16 Dec Better gut health, higher nutrient uptake
Lin Wang, Global Program Manager Poultry, Phileo by Lesaffre
“Free from hunger and thirst” is the first of the five freedoms of animal welfare. Poultry producers are making enormous efforts to give their birds the best possible diet. However, the price of cereals keeps rising worldwide. Feed efficiency and gut health are playing an unprecedented key role in today’s poultry nutrition.
Antibiotic growth promoters (AGPs) used to be efficient tools in poultry nutrition to maintain gut health and reach an adequate feed conversion ratio (FCR). The global reduction of antibiotics provides an opportunity for poultry producers to choose more sustainable and healthier solutions for their birds, as well as for consumers. Within this new generation of nutritional tools, yeast postbiotics have constantly demonstrated their excellent effects on gut morphology and feed efficiency.
Postbiotic, new definition, relevant efficacy
According to the International Scientific Association of Probiotics and Prebiotics (ISAPP), a postbiotic is a “preparation of inanimate microorganisms and/or their components that confers a health benefit on the host.” The reference yeast postbiotic, Safmannan (hereafter called ‘the reference postbiotic’), developed by Phileo by Lesaffre is a particularly good example of a postbiotic, according to the ISAPP’s definition.
Obtained from primary culture and the purification of a selected Saccharomyces cerevisiae proprietary strain, the reference postbiotic is rich in mannan-oligosaccharides and beta-glucans (1.3 and 1.6). More than one hundred studies were conducted to investigate and confirm the efficacy of the reference postbiotic in poultry. These in vitro and in vivo trials demonstrated that the reference postbiotic has consistent positive effects on gut morphology, and cellular and humoral immunity. It reduces pathogen translocation and enhances gut microbiota modulation. The reference postbiotic helps birds to better absorb nutrients, and to reach optimum FCR and growth performance.
Improved gut morphology elicits better growth
During a 43-day comparative trial, Morales et al. found that broilers supplemented with the reference postbiotic have significantly improved villus morphology and consequently, better growth than those in the control group. During this experiment, at D23, 3 chickens from each pen were humanely euthanized, then ileal digesta samples were taken to determine intestinal mucosa morphology. Compared to the control group, birds in the reference postbiotic group had significant increased villus height (P<0.0001), mucus thickness (P<0.0001) and number of goblet cells (P<0.0001), see Table 1.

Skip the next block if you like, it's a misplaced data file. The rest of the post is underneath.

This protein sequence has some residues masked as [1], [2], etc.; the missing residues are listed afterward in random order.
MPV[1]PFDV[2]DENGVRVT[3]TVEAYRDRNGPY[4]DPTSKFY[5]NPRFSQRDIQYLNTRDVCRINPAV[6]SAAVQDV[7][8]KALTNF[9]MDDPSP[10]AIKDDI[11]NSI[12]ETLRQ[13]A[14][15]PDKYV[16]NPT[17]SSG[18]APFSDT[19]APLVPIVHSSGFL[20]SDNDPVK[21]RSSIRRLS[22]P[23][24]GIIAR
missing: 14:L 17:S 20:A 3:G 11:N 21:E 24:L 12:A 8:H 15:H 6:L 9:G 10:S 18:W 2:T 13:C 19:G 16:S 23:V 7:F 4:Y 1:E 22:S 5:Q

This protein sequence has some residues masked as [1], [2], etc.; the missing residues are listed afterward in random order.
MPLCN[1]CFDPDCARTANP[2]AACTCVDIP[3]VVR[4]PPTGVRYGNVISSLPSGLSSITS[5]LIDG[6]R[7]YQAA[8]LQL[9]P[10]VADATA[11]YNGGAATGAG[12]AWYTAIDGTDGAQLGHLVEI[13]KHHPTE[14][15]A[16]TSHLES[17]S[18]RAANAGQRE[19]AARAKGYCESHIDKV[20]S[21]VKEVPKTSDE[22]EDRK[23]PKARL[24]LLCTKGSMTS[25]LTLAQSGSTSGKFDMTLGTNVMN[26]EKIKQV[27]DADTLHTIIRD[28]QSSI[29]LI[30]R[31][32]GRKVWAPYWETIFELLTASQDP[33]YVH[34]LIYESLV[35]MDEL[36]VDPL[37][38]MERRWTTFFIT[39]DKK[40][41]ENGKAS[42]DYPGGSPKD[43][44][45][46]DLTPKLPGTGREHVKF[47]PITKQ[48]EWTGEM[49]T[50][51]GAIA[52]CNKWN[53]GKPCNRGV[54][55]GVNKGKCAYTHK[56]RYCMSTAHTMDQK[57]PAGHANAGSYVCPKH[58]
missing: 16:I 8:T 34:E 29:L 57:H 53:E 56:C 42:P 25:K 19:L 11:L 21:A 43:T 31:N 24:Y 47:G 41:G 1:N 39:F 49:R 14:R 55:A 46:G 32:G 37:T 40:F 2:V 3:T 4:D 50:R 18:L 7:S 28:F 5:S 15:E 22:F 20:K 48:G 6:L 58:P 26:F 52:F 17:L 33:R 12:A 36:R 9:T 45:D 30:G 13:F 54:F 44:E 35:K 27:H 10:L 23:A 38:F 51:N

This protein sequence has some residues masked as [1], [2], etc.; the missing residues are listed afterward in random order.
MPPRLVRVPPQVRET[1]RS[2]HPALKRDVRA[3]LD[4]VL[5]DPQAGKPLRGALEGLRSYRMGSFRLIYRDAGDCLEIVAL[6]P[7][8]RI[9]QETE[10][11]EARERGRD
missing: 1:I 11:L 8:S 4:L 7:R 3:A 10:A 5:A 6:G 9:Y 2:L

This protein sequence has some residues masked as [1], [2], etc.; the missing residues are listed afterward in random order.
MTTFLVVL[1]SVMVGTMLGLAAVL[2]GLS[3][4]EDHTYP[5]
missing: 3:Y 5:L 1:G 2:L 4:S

The mucus gel layer is a physical barrier of the intestine that plays a key role in protection, lubrification mucosa-associated digestion, and transport between luminal content and the epithelial lining. The increased villus height induced by the reference postbiotic results in a larger nutrient absorption surface area and leads to a significantly better final body weight (P<0.05), with respect to the control diet (Table 1).
Enhanced intestine length induces greater feed efficiency
Abudabos et al. observed a similar result in broilers challenged with Clostridium perfringens (C. perfringens). During this 30-day experiment, the birds were challenged orally with C. perfringens from D18 to D20. At D30, the birds in the reference postbiotic group had the longest intestine, compared to the ones in the control group and the antibiotic group (Enramycin), respectively 182 cm, 178 cm, and 176 cm (P<0.05). Furthermore, birds in the reference postbiotic group and the antibiotic group reached a significantly better FCR than the ones in the control group, 1.57, 1.57 and 1.73, respectively (P<0.05).
Better FCR, greater productivity
Hashim et al. continued the investigation, without challenging the birds, and reached the same conclusion about the reference postbiotic positive effects on the birds’ productivity index (PI). During this 42-day trial, broilers that received the reference postbiotic at 250 g/t of feed, reached a body weight of 3032 g at D42. This is significantly higher than the ones in the control group, 2875 g (P<0.05), see Figure 1. Compared to the control group, the overall productivity index was significantly greater in the reference postbiotic group: 440 and 415 respectively (P<0.05).
Gut is the primary organ to digest and uptake nutrients. Villus height, goblet cell number and mucus thickness are the key elements to “take care of” in a successful nutritional strategy. Indeed, intestine length and increased villus height will make the surface area more available for nutrient absorption. The reference postbiotic, Safmannan, has been proven to have a positive impact on gut morphology, thus helps birds to reach a better gut health status and improved growth performance. Adding the reference postbiotic in a holistic nutritional strategy will empower poultry producers to obtain optimum use of feed and great productivity.
1- Morales-López, R. , Auclair, E. , Van Immerseel, F. , Ducatelle, R. , García, F. and Brufau, J.(2010) ‘Effects of different yeast cell wall supplements added to maize- or wheat-based diets for broiler chickens’, British Poultry Science, 51: 3, 399 — 4
2- Alaeldein M. Abudabos & Hany M. Yehia (2013) Effect of Dietary Mannan Oligosaccharide from Saccharomyces Cerevisiae on Live Performance of Broilers Under Clostridium Perfringens Challenge, Italian Journal of Animal Science, 12:2, DOI: 4081/ijas.2013.e38
3- Hashim MM, Leyva-Jimenez HE, Al-Ajeeli MN, Jameel YJ, Gaydos TA, Bailey CA. Performance of broilers fed diets supplemented with two yeast cell wall strains using two feeding strategies. Vet Med Sci. 2019;5(3):435-441. doi:10.1002/vms3.172